ISLAMABAD: The government is considering to revoke in a couple of days a part of the 9.2 per cent increase in prices of petroleum products announced three days ago in view of the pressure it is facing from coalition partners and the opposition.
A senior government official told Dawn that the ministries of finance and petroleum and natural resources were engaged in meetings on Monday before and after the National Assembly session which witnessed rowdy scenes over the price increase, disrupting parliamentary proceedings.
The official said the economic managers were strongly opposed to reducing prices because of international commitments and the resultant revenue loss. “The one who suspends this increase will have to give an alternative,” he said, adding that the government would lose Rs4.5 to 5 billion a month if petroleum prices were reduced.
But given the instructions from the political leadership, they worked out different options for price reduction to cool down political temperatures.
He said the government would lose Rs850 million if the general sales tax was brought down to last month’s level. The move will reduce prices between 50 paisa to Re1 per litre on different products and the exchequer would lose about Rs4.3 billion. In that case, the prices would drop between Rs4 and Rs7 per litre on various products. If the entire increase was withdrawn, the revenue loss would be of around Rs5 billion, the official said, adding that it was up to the government to decide on the size of revenue loss. “The government can also opt for a middle route of reducing a part of petroleum levy,” he said.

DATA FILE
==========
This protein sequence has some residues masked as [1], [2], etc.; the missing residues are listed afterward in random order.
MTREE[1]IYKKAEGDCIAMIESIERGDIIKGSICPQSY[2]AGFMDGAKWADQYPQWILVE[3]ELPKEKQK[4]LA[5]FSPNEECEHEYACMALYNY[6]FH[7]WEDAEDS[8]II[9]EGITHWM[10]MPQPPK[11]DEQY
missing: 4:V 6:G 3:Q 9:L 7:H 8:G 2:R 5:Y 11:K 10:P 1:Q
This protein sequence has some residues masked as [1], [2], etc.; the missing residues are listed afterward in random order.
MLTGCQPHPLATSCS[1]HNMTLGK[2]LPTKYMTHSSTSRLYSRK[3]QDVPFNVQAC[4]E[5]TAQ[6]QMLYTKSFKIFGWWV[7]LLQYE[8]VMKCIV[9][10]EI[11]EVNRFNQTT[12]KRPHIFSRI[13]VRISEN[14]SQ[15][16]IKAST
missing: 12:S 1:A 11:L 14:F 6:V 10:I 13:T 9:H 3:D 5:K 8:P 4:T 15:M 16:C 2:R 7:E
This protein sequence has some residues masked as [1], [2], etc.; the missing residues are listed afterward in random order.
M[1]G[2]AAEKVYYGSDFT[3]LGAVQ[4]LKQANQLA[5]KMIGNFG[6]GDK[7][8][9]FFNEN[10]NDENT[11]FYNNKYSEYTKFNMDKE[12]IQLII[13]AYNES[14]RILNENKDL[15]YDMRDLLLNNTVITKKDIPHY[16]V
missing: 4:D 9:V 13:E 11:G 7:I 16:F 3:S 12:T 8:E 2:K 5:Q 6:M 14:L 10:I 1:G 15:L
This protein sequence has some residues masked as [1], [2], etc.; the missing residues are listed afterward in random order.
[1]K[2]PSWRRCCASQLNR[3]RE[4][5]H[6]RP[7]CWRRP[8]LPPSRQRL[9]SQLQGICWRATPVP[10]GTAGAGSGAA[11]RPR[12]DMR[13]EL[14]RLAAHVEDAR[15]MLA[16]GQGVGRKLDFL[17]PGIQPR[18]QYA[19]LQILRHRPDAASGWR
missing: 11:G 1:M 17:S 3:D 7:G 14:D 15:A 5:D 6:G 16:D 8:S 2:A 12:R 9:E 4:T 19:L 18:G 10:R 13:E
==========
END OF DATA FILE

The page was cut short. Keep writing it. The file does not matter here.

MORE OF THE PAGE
Currently, the government charges petroleum levy of Rs10 per litre on petrol, Rs14 on HOBC, Rs6 on kerosene, Rs8 on high speed diesel and Rs3 on light diesel oil. The GST rate ranges between Rs11 and Rs14 per litre at 17 per cent which fluctuates in absolute terms with international prices.
A petroleum ministry official, however, said there was a cushion in oil prices to be passed on to consumers. He said the government had set an annual target of Rs250 billion revenue on oil prices, including the petroleum levy and general sales tax, in the domestic market and at import stage.
The government collected about Rs155-160 billion during the first six months of 2010-11. If collected at a lower rate in the next six months, it could get about Rs100 billion and meet the annual target.
He said the government had collected Rs55 billion as petroleum levy, Rs60 billion as GST on domestic sales and Rs44 billion as GST at import stage. If the pricing mechanism remained unchanged, the total revenue on this account could cross Rs310 billion, he said.